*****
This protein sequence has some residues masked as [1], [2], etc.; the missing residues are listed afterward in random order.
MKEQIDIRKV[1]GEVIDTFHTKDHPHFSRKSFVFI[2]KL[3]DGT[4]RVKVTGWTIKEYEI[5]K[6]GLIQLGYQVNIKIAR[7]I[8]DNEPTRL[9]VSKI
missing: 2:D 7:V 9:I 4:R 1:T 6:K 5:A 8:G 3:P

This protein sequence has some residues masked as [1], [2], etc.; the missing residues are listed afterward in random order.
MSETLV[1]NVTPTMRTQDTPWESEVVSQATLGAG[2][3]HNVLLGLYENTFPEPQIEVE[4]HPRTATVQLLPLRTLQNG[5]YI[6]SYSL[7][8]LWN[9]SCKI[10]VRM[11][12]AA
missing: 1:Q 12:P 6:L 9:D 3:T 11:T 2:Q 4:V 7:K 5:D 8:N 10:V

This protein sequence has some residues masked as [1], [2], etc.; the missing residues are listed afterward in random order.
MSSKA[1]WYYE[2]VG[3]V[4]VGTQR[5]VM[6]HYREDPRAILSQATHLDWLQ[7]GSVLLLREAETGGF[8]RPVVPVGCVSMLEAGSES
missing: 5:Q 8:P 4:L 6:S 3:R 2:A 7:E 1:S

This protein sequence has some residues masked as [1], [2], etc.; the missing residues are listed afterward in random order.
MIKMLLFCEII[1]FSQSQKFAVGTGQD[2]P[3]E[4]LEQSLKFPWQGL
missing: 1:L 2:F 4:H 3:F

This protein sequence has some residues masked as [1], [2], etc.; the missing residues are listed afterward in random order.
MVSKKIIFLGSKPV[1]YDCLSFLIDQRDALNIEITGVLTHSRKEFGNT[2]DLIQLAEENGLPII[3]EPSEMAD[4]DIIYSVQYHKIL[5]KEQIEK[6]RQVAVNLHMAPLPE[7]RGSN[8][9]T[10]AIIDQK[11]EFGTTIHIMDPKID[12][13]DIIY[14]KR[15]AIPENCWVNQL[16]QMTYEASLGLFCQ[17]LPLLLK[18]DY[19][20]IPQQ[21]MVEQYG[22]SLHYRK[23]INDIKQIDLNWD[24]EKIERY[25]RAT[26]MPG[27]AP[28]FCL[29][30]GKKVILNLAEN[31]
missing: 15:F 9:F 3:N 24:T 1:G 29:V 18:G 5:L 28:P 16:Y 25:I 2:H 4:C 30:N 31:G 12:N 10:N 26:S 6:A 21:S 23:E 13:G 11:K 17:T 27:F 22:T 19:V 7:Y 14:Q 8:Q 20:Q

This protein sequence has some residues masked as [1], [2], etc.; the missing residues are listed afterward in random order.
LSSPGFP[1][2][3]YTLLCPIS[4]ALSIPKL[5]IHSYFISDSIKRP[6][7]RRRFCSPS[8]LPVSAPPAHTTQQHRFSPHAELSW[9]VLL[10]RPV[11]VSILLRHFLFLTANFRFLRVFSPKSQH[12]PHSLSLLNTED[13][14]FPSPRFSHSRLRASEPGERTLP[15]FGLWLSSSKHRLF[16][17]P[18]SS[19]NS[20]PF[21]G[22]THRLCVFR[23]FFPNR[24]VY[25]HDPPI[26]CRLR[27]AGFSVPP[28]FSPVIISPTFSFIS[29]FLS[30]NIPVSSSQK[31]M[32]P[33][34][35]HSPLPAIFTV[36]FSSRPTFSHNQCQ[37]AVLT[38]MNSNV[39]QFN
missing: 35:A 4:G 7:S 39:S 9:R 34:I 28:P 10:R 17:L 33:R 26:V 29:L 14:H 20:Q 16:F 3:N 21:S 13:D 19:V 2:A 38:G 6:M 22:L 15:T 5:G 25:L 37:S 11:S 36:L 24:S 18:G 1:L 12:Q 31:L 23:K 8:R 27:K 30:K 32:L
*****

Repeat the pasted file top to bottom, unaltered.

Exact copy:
This protein sequence has some residues masked as [1], [2], etc.; the missing residues are listed afterward in random order.
MKEQIDIRKV[1]GEVIDTFHTKDHPHFSRKSFVFI[2]KL[3]DGT[4]RVKVTGWTIKEYEI[5]K[6]GLIQLGYQVNIKIAR[7]I[8]DNEPTRL[9]VSKI
missing: 2:D 7:V 9:I 4:R 1:T 6:K 5:A 8:G 3:P

This protein sequence has some residues masked as [1], [2], etc.; the missing residues are listed afterward in random order.
MSETLV[1]NVTPTMRTQDTPWESEVVSQATLGAG[2][3]HNVLLGLYENTFPEPQIEVE[4]HPRTATVQLLPLRTLQNG[5]YI[6]SYSL[7][8]LWN[9]SCKI[10]VRM[11][12]AA
missing: 1:Q 12:P 6:L 9:D 3:T 11:T 2:Q 4:V 7:K 5:D 8:N 10:V

This protein sequence has some residues masked as [1], [2], etc.; the missing residues are listed afterward in random order.
MSSKA[1]WYYE[2]VG[3]V[4]VGTQR[5]VM[6]HYREDPRAILSQATHLDWLQ[7]GSVLLLREAETGGF[8]RPVVPVGCVSMLEAGSES
missing: 5:Q 8:P 4:L 6:S 3:R 2:A 7:E 1:S

This protein sequence has some residues masked as [1], [2], etc.; the missing residues are listed afterward in random order.
MIKMLLFCEII[1]FSQSQKFAVGTGQD[2]P[3]E[4]LEQSLKFPWQGL
missing: 1:L 2:F 4:H 3:F

This protein sequence has some residues masked as [1], [2], etc.; the missing residues are listed afterward in random order.
MVSKKIIFLGSKPV[1]YDCLSFLIDQRDALNIEITGVLTHSRKEFGNT[2]DLIQLAEENGLPII[3]EPSEMAD[4]DIIYSVQYHKIL[5]KEQIEK[6]RQVAVNLHMAPLPE[7]RGSN[8][9]T[10]AIIDQK[11]EFGTTIHIMDPKID[12][13]DIIY[14]KR[15]AIPENCWVNQL[16]QMTYEASLGLFCQ[17]LPLLLK[18]DY[19][20]IPQQ[21]MVEQYG[22]SLHYRK[23]INDIKQIDLNWD[24]EKIERY[25]RAT[26]MPG[27]AP[28]FCL[29][30]GKKVILNLAEN[31]
missing: 15:F 9:F 3:N 24:T 1:G 29:V 18:G 5:L 28:P 16:Y 25:I 2:H 4:C 30:N 31:G 12:N 10:N 26:S 6:A 21:S 23:E 13:G 11:K 17:T 27:F 22:T 19:V 7:Y 14:Q 8:Q 20:Q

This protein sequence has some residues masked as [1], [2], etc.; the missing residues are listed afterward in random order.
LSSPGFP[1][2][3]YTLLCPIS[4]ALSIPKL[5]IHSYFISDSIKRP[6][7]RRRFCSPS[8]LPVSAPPAHTTQQHRFSPHAELSW[9]VLL[10]RPV[11]VSILLRHFLFLTANFRFLRVFSPKSQH[12]PHSLSLLNTED[13][14]FPSPRFSHSRLRASEPGERTLP[15]FGLWLSSSKHRLF[16][17]P[18]SS[19]NS[20]PF[21]G[22]THRLCVFR[23]FFPNR[24]VY[25]HDPPI[26]CRLR[27]AGFSVPP[28]FSPVIISPTFSFIS[29]FLS[30]NIPVSSSQK[31]M[32]P[33][34][35]HSPLPAIFTV[36]FSSRPTFSHNQCQ[37]AVLT[38]MNSNV[39]QFN
missing: 35:A 4:G 7:S 39:S 9:R 34:I 28:P 10:R 17:L 33:R 26:V 29:L 14:H 20:Q 16:F 3:N 21:S 13:D 19:V 2:A 38:G 6:M 22:L 15:T 5:G 25:L 37:S 11:S 36:L 24:S 18:G 1:L 12:Q 31:L 23:K 8:R 27:K 30:K 32:L